Anti-Israel and anti-Jewish: Not the same thing

Operation Swords of Iron, initiated in response to Hamas’ brutal attack on Israeli civilians on Oct. 7, ignited a firestorm of anti-Israel rhetoric and action on college campuses. The Jewish blood libel recently invoked at Columbia University is only one example of the unabating hate on college campuses and the harsh world Jewish students must now navigate. 

In order for the Jewish community to effectively address antisemitic and anti-Israel hate, it needs to establish a clear understanding of its presence. Data from the 2024 College Free Speech Rankings — a massive survey of 55,102 students across 254 campuses, conducted by the Foundation for Individual Rights in Education (FIRE) — provides insight into attitudes on college campuses nationwide.

In the FIRE data, there is a simple but illuminating survey question: “Which of the following groups on your campus should be able to register as student organizations and receive student activity fees?” Setting aside the 1,836 respondents who identified their religion as Jewish (3.3% of the unweighted sample), the data revealed that almost half (49%) answered that pro-Israel student groups should be able to register and receive funding as official groups on campus, almost as many as those who approved allowing the recognition and funding of pro-Palestinian student groups (54%). Using overlap between rejection of the idea of officially recognizing and funding pro-Israel groups but approval for officially recognizing and funding pro-Palestinian groups as an indicator of anti-Israel attitudes, 7.2% of the respondents qualify as anti-Israel.

A parallel measure can be created to see whether the anti-Israel students harbor anti-Jewish attitudes. 

In response to related questions about which student groups should be able to register as student organizations and receive funding, about the same number of respondents indicated they would deny recognition to Jewish student groups (37%) and Christian groups (38%). If we define anti-Jewish in the context of this survey as a respondent who would deny official recognition and funding to Jewish groups but be okay with recognizing Christian groups, then 4.7% of respondents qualify as anti-Jewish.

When we analyze the data using these operational definitions of anti-Israel and anti-Jewish, the statistical correlation between being anti-Israel and anti-Jewish is close to zero: Of the anti-Israel respondents, just 5.4% are anti-Jewish (and of the respondents who would be okay with official pro-Israel groups on campus, 4.6% are anti-Jewish). In other words, being anti-Israel does not predict being anti-Jewish.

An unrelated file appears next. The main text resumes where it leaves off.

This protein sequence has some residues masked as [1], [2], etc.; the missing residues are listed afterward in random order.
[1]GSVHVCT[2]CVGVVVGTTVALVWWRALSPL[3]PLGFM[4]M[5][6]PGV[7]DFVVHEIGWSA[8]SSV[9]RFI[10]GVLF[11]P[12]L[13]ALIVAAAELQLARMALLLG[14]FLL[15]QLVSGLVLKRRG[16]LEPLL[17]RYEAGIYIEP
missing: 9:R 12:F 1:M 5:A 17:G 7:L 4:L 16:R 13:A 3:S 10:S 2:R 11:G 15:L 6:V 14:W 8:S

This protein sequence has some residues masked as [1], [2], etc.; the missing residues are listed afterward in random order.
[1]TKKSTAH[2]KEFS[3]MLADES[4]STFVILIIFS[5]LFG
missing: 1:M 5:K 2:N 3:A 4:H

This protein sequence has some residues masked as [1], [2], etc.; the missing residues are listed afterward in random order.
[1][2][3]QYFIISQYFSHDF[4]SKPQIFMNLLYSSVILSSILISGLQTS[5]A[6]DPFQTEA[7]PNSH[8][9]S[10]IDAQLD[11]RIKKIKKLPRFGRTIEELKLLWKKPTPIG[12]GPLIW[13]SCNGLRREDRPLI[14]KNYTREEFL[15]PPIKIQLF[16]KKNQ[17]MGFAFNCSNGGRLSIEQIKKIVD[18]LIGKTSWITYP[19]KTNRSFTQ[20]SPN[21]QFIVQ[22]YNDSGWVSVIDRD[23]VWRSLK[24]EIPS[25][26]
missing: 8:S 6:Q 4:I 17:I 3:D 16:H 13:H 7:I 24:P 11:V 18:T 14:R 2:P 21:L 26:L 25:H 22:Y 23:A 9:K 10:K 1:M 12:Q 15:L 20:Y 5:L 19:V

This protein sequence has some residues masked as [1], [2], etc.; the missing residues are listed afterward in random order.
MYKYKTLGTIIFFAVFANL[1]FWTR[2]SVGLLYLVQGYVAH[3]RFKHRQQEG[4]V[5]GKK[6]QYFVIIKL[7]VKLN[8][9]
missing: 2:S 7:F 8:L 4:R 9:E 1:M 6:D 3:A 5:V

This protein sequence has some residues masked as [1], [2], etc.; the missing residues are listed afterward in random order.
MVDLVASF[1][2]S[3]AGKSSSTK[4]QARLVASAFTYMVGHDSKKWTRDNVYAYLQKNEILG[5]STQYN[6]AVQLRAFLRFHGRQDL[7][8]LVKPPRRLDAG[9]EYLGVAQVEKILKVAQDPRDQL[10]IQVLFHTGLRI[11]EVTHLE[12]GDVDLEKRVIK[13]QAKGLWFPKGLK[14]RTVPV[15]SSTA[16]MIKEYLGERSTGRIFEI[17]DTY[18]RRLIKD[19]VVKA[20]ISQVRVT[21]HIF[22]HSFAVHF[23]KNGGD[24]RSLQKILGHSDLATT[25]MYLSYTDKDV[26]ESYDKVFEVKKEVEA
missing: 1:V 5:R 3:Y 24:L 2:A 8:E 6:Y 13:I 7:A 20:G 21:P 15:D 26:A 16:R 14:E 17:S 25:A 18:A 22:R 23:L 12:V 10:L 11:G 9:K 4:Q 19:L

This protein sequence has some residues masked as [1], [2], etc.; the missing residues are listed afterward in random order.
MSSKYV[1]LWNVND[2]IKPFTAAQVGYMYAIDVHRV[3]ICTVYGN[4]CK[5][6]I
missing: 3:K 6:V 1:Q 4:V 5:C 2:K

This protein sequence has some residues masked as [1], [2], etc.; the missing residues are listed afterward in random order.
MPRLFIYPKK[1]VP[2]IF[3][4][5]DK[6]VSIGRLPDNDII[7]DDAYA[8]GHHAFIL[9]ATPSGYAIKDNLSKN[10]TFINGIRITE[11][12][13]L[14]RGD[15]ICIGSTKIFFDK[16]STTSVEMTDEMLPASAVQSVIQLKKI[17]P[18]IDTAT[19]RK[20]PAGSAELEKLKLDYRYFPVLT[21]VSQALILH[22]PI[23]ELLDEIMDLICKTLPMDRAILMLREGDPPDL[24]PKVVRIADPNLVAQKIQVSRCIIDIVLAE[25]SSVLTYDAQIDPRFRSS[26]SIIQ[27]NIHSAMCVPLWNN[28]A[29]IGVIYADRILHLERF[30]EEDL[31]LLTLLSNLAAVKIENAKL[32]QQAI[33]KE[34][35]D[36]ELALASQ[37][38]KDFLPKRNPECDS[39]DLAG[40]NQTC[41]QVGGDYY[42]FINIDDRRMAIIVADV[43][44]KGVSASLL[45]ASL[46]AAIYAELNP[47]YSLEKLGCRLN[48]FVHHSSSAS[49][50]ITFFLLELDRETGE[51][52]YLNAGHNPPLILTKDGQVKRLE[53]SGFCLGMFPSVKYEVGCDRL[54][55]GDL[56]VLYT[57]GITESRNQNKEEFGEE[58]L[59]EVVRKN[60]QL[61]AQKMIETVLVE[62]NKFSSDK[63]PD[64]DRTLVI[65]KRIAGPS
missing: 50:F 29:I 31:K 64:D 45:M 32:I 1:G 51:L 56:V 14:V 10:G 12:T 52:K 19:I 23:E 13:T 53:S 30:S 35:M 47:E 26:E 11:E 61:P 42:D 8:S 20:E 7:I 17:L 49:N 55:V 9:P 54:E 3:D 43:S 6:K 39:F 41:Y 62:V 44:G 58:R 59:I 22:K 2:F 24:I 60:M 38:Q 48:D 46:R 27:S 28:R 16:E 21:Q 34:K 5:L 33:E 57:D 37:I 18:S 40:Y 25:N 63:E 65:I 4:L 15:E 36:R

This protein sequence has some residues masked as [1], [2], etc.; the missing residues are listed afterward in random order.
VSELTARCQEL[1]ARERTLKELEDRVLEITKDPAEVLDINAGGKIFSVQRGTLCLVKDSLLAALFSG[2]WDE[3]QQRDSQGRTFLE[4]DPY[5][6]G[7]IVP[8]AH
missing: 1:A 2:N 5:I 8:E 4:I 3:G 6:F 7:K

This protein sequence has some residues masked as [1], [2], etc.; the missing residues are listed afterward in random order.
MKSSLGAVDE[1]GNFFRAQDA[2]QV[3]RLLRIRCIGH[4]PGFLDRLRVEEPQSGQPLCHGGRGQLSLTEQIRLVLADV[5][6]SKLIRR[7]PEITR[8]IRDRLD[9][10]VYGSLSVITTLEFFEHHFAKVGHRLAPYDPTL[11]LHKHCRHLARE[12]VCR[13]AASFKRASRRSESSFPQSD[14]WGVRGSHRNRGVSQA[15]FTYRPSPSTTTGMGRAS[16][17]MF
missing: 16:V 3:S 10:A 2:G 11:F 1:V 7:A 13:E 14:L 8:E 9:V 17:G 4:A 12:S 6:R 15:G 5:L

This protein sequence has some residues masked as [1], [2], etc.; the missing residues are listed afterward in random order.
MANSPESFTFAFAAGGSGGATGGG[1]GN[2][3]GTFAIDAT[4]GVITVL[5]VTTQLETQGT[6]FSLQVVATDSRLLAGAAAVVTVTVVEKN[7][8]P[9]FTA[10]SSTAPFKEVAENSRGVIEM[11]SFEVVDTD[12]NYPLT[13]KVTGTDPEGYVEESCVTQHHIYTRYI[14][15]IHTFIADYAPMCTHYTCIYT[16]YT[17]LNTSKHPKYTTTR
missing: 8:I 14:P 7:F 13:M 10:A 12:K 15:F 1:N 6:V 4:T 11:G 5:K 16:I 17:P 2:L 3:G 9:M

Not only are the anti-Israel and anti-Jewish measures unrelated to each other, but they also have very different relationships with political and cultural identities. According to the FIRE survey, politically left-identifying students are more anti-Israel than those on the right, but the right-identifying students are more anti-Jewish than those on the left. Specifically, anti-Israel sentiment reaches 14% among those who call themselves “very liberal” and drops to just 3% among “very conservative” students. For anti-Jewish attitudes, the numbers are reversed: 2% for very liberal versus 14% for very conservative. The widest gap is associated with Democratic Socialists, a separate answer category, where 17% qualified as anti-Israel and just 3% as anti-Jewish, further testifying to the lack of correlation between the two attitudes.

The data also show that several social identities score high on the anti-Israel measure but just average or even low on the anti-Jewish index. Among the most anti-Israel are: people who identify their gender as other than male or female; students who identify their sexual orientation as anything other than straight; and those who identify as atheists, agnostics or “nothing in particular” when asked about their religious affiliation. Notably, of all of these groups, often seen as elements of the variegated progressive camp in America, none were particularly anti-Jewish by our operational definition. 

What is imperative here is that when these findings are taken together, they suggest that anti-Israel and anti-Jewish attitudes are distinctive phenomena. The two sentiments, as measured here, are not at all correlated; rather, they belong to contrasting political profiles and are found among different social groups.

Not a few commentators have cast anti-Israel actors as Jew-haters. While such may well be the case for Hamas terrorists, and an assortment of figures and groups in America and around the world, the anti-Israel constituency among rank-and-file American college students is not particularly motivated by animus toward Jews, indicated by the fact that the same students who want to ban pro-Israel groups have no particular interest in banning Jewish student groups on their campuses.

To be sure, we must treat these survey results with a good measure of caution. After all, we have only one measure of anti-Israel sentiment and one measure of anti-Jewish sentiment, which cannot possibly capture the complex issues surrounding Israel and Jews. A richer data set would possibly uncover more about relationships between anti-Israel and anti-Jewish attitudes. 

That being said, findings supporting that the two attitudes are almost independent of one another among college students certainly demand further investigation, because organizations working to defend Israel and to defend Jews might need to do more to differentiate their work to address two distinct challenges. They’ll need to see the individuals with anti-Israel and anti-Jewish attitudes as falling into separate camps with distinctive identities and motivations, demanding differentiated strategies and tactics. 

Samuel J. Abrams is a professor of politics at Sarah Lawrence College and a senior fellow at the American Enterprise Institute.